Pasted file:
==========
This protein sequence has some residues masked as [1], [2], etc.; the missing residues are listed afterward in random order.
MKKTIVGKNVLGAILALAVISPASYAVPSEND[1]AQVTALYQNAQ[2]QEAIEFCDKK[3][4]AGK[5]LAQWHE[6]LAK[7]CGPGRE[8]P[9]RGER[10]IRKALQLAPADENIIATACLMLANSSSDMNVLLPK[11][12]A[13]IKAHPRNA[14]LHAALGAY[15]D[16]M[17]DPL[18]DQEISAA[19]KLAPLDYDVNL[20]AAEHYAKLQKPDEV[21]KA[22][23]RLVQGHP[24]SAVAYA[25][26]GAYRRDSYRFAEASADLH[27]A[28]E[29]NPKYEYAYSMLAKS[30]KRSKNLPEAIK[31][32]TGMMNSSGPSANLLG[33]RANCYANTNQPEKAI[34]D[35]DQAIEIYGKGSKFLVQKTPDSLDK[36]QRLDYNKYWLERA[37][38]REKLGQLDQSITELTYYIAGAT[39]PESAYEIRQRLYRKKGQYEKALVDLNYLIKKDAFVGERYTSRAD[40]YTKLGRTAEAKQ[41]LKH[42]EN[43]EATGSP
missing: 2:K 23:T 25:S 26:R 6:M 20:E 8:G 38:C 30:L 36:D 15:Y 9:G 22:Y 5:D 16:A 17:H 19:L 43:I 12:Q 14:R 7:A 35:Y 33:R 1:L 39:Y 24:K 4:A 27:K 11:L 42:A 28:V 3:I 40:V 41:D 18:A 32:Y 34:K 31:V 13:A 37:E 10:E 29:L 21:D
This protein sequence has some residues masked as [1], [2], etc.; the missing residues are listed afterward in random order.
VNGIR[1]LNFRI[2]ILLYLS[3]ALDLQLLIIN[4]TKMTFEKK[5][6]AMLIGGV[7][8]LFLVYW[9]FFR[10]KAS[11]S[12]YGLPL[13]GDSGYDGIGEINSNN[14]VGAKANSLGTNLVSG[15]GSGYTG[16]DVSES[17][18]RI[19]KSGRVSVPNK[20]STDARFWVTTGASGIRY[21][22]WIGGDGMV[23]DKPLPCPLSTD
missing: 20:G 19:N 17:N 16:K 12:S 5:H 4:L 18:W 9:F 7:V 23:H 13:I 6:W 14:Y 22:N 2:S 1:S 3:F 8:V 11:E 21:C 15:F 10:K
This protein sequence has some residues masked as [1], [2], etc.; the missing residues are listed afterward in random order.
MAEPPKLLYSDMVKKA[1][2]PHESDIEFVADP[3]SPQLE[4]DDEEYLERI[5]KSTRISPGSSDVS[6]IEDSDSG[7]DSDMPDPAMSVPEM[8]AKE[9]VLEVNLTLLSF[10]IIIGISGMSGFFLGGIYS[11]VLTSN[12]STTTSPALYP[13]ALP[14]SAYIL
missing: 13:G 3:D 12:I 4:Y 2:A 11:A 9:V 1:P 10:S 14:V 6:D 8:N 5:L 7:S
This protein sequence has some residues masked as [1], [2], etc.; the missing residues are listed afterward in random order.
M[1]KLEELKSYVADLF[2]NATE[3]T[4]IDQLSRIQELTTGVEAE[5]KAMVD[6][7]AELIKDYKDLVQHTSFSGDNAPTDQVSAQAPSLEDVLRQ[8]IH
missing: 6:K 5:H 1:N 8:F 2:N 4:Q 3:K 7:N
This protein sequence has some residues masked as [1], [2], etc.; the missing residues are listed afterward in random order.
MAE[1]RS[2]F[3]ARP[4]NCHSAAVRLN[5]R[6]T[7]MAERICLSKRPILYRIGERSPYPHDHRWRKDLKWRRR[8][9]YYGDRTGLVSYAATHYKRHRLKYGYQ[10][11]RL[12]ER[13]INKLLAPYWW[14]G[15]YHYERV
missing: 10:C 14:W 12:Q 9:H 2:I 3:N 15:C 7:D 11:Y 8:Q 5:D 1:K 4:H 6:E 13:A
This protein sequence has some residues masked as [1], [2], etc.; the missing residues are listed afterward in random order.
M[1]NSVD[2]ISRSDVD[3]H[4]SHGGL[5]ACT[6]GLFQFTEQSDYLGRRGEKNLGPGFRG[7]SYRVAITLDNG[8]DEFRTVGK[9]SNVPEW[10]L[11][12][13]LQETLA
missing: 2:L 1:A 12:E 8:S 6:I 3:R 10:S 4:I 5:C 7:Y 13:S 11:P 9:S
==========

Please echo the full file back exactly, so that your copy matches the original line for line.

This protein sequence has some residues masked as [1], [2], etc.; the missing residues are listed afterward in random order.
MKKTIVGKNVLGAILALAVISPASYAVPSEND[1]AQVTALYQNAQ[2]QEAIEFCDKK[3][4]AGK[5]LAQWHE[6]LAK[7]CGPGRE[8]P[9]RGER[10]IRKALQLAPADENIIATACLMLANSSSDMNVLLPK[11][12]A[13]IKAHPRNA[14]LHAALGAY[15]D[16]M[17]DPL[18]DQEISAA[19]KLAPLDYDVNL[20]AAEHYAKLQKPDEV[21]KA[22][23]RLVQGHP[24]SAVAYA[25][26]GAYRRDSYRFAEASADLH[27]A[28]E[29]NPKYEYAYSMLAKS[30]KRSKNLPEAIK[31][32]TGMMNSSGPSANLLG[33]RANCYANTNQPEKAI[34]D[35]DQAIEIYGKGSKFLVQKTPDSLDK[36]QRLDYNKYWLERA[37][38]REKLGQLDQSITELTYYIAGAT[39]PESAYEIRQRLYRKKGQYEKALVDLNYLIKKDAFVGERYTSRAD[40]YTKLGRTAEAKQ[41]LKH[42]EN[43]EATGSP
missing: 2:K 23:T 25:S 26:R 6:M 20:E 8:G 38:C 30:L 36:D 15:Y 9:G 22:Y 5:D 16:A 17:H 19:L 43:I 12:Q 14:R 7:A 35:Y 33:R 1:L 39:Y 24:K 4:A 27:K 11:L 42:A 28:V 3:I 40:V 41:D 18:A 32:Y 34:K 31:V 13:A 37:E 10:E 29:L 21:D
This protein sequence has some residues masked as [1], [2], etc.; the missing residues are listed afterward in random order.
VNGIR[1]LNFRI[2]ILLYLS[3]ALDLQLLIIN[4]TKMTFEKK[5][6]AMLIGGV[7][8]LFLVYW[9]FFR[10]KAS[11]S[12]YGLPL[13]GDSGYDGIGEINSNN[14]VGAKANSLGTNLVSG[15]GSGYTG[16]DVSES[17][18]RI[19]KSGRVSVPNK[20]STDARFWVTTGASGIRY[21][22]WIGGDGMV[23]DKPLPCPLSTD
missing: 20:G 19:N 17:N 16:K 12:S 5:H 4:L 18:W 9:F 7:V 23:H 13:I 6:W 14:Y 22:N 2:S 1:S 3:F 8:V 11:E 21:C 15:F 10:K
This protein sequence has some residues masked as [1], [2], etc.; the missing residues are listed afterward in random order.
MAEPPKLLYSDMVKKA[1][2]PHESDIEFVADP[3]SPQLE[4]DDEEYLERI[5]KSTRISPGSSDVS[6]IEDSDSG[7]DSDMPDPAMSVPEM[8]AKE[9]VLEVNLTLLSF[10]IIIGISGMSGFFLGGIYS[11]VLTSN[12]STTTSPALYP[13]ALP[14]SAYIL
missing: 13:G 3:D 12:I 4:Y 2:A 11:A 9:V 1:P 10:S 14:V 6:D 8:N 5:L 7:S
This protein sequence has some residues masked as [1], [2], etc.; the missing residues are listed afterward in random order.
M[1]KLEELKSYVADLF[2]NATE[3]T[4]IDQLSRIQELTTGVEAE[5]KAMVD[6][7]AELIKDYKDLVQHTSFSGDNAPTDQVSAQAPSLEDVLRQ[8]IH
missing: 6:K 5:H 1:N 8:F 2:N 4:Q 3:K 7:N
This protein sequence has some residues masked as [1], [2], etc.; the missing residues are listed afterward in random order.
MAE[1]RS[2]F[3]ARP[4]NCHSAAVRLN[5]R[6]T[7]MAERICLSKRPILYRIGERSPYPHDHRWRKDLKWRRR[8][9]YYGDRTGLVSYAATHYKRHRLKYGYQ[10][11]RL[12]ER[13]INKLLAPYWW[14]G[15]YHYERV
missing: 10:C 14:W 12:Q 9:H 2:I 3:N 15:C 7:D 11:Y 8:Q 5:D 1:K 4:H 6:E 13:A
This protein sequence has some residues masked as [1], [2], etc.; the missing residues are listed afterward in random order.
M[1]NSVD[2]ISRSDVD[3]H[4]SHGGL[5]ACT[6]GLFQFTEQSDYLGRRGEKNLGPGFRG[7]SYRVAITLDNG[8]DEFRTVGK[9]SNVPEW[10]L[11][12][13]LQETLA
missing: 2:L 1:A 12:E 8:S 6:I 3:R 10:S 4:I 5:C 7:Y 13:S 11:P 9:S